THE issue of how the Press in this country is regulated can often seem a matter of importance only to those in the media. Yet such a view ignores the fact that freedom of speech is the bedrock of any democracy, which makes it vital that any move to muzzle the Press, intentionally or otherwise, is resisted at all costs.
If laws which placed restrictions on our newspapers were to be introduced, it would raise serious concerns about the potential for politicians and lawmakers to exert a greater influence over what appears in print – with far-reaching implications for this country’s tradition of safeguarding freedom of speech and the importance of holding those in authority to account.
There is no question that certain sections of the media have been guilty of some abhorrent practices in their desperate attempts to scoop their rivals – methods which have rightly resulted in criminal charges being brought but which have also unfairly tainted the reputation of the Press in general.
It is worth reiterating that the Yorkshire Post has never hacked a phone, bribed a corrupt official or employed a private investigator to dig around a person’s private life. Nor will it ever do so.
While Lord Leveson was quite correct to call for a regulator with more muscle that can impose substantial fines for future misconduct, David Cameron pledged that he would resist the clamour for such measures to be backed by law.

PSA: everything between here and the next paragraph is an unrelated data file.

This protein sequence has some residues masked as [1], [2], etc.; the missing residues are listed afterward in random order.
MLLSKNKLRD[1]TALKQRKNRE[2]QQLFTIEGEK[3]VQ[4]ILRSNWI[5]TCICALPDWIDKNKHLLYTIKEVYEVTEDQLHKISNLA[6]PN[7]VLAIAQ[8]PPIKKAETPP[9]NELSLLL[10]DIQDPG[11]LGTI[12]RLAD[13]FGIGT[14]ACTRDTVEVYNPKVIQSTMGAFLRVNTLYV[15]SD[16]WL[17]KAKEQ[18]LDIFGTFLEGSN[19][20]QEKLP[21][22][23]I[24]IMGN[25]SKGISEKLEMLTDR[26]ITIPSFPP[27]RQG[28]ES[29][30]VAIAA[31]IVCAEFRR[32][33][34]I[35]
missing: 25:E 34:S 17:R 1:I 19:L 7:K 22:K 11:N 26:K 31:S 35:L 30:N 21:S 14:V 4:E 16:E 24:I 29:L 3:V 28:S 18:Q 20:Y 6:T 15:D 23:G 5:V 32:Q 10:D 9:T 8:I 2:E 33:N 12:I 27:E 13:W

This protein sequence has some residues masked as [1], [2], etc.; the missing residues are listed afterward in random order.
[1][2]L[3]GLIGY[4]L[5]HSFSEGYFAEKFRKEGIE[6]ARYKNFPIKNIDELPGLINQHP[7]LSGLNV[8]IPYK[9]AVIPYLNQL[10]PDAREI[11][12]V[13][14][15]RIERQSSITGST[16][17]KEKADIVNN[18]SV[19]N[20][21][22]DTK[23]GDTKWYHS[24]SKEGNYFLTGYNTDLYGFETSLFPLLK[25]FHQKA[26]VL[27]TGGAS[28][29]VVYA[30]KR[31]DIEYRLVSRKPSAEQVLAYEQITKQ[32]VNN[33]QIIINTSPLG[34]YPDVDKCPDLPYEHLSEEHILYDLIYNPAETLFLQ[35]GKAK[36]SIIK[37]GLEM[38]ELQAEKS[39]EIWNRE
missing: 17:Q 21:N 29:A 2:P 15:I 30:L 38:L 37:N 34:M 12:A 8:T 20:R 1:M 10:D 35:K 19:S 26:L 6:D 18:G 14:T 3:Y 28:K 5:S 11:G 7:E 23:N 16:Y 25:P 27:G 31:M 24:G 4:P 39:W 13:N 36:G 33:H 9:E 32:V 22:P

Given that to do so would be to take the first step on the slippery slope toward censorship of the Press, a weapon that has been employed by many a corrupt dictatorship around the globe, he was right to do so. Yet, in his desperation to avoid defeat in the Commons, the Prime Minister has agreed to the element of statutory underpinning called for by Labour and the Liberal Democrats.
The result is that all three sides are now claiming victory, with Mr Cameron insisting that the legal clause inserted in the Royal Charter is there only to ensure that neither politicans nor the Press itself can hinder the new regulatory body’s work.
However, this halfway house has all the hallmarks of a fudge – hardly the ideal foundation for a measure which has such far-reaching consequences in terms of democracy and holding officialdom to account.